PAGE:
bioRxiv, July, 164384. doi:10.1101/164384.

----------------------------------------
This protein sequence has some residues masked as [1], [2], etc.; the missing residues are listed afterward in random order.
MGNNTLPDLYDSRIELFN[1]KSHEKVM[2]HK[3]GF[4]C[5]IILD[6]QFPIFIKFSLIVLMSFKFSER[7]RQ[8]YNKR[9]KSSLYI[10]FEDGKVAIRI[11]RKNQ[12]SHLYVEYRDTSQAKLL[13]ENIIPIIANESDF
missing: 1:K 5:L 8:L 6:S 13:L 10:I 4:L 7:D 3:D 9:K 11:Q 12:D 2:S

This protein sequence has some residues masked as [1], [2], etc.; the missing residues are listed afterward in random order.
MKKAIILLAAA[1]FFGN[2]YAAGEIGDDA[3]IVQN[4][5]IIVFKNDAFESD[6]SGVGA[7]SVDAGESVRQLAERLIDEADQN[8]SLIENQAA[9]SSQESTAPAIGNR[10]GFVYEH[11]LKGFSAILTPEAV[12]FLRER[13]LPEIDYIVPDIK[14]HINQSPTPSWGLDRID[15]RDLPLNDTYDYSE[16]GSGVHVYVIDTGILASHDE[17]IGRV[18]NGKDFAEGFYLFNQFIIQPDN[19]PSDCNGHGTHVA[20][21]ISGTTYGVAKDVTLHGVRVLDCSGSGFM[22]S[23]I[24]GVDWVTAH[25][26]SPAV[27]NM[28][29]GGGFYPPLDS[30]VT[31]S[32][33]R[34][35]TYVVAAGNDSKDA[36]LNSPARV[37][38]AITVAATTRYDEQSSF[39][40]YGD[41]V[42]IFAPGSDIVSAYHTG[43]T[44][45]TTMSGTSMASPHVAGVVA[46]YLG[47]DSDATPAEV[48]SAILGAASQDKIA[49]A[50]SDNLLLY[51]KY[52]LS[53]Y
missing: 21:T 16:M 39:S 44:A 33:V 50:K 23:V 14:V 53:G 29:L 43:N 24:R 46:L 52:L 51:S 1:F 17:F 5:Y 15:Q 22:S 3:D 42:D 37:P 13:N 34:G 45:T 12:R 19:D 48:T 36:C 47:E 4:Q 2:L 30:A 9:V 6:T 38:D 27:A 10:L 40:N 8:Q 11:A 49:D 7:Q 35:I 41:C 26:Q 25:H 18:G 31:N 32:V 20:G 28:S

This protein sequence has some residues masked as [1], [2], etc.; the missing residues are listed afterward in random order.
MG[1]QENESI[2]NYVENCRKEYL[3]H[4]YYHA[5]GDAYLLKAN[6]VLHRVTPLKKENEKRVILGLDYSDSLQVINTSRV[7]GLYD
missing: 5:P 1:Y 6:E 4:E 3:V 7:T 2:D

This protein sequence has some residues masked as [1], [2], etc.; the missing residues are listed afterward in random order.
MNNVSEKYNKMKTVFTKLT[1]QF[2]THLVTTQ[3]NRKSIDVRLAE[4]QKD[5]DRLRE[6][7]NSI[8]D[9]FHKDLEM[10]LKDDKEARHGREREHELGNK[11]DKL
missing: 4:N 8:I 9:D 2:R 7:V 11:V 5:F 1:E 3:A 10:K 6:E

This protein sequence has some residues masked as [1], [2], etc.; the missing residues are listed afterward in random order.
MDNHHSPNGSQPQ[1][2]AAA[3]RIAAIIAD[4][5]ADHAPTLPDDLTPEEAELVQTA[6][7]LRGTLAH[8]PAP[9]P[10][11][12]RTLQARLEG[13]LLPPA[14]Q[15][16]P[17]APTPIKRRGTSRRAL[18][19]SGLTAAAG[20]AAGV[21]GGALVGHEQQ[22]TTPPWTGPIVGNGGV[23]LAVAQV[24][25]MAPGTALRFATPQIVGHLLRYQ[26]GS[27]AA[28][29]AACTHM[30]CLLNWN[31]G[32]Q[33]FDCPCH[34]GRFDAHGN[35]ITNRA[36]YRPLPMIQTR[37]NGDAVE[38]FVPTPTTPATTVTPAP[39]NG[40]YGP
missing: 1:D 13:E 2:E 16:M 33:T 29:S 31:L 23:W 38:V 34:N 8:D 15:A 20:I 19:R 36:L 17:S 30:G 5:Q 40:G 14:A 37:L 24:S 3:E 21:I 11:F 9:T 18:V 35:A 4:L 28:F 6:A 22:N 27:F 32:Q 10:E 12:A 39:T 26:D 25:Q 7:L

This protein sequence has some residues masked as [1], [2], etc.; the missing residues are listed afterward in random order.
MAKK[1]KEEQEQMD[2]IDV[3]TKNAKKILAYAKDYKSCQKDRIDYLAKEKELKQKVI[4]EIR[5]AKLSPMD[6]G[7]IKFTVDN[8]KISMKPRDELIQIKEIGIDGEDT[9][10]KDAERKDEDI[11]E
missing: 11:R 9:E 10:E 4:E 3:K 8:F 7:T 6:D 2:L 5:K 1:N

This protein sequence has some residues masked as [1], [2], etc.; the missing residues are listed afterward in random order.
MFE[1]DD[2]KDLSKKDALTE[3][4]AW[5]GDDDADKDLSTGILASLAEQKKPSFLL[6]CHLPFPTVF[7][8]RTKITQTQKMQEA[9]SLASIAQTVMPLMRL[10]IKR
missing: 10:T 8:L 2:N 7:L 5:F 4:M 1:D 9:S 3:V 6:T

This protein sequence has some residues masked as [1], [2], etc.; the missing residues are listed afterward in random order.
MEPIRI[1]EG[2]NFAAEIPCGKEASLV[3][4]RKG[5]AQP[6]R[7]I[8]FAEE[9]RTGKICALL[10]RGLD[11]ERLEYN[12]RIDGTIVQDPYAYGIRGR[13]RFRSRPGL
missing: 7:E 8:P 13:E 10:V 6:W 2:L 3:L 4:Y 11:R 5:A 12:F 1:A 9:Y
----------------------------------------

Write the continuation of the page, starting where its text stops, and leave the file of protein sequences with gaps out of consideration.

Over the past few years, tools that make use of the Cas9 nuclease have led to many breakthroughs, including in the control of gene expression. The catalytically dead variant of Cas9 known as dCas9 can be guided by small RNAs to block transcription of target genes, in a strategy also known as CRISPRi. Here, we reveal that the level of complementarity between the guide RNA and the target controls the rate at which dCas9 successfully blocks the RNA polymerase. We use this mechanism to precisely and robustly reduce gene expression by defined relative amounts. We demonstrate broad applicability of this method to the study of genetic regulation and cellular physiology. First, we characterize feedback strength of a model auto-repressor. Second, we study the impact of copy-number variations of cell-wall synthesizing enzymes on cell morphology. Finally, we demonstrate that this system can be multiplexed to obtain any combination of fractional repression of two genes.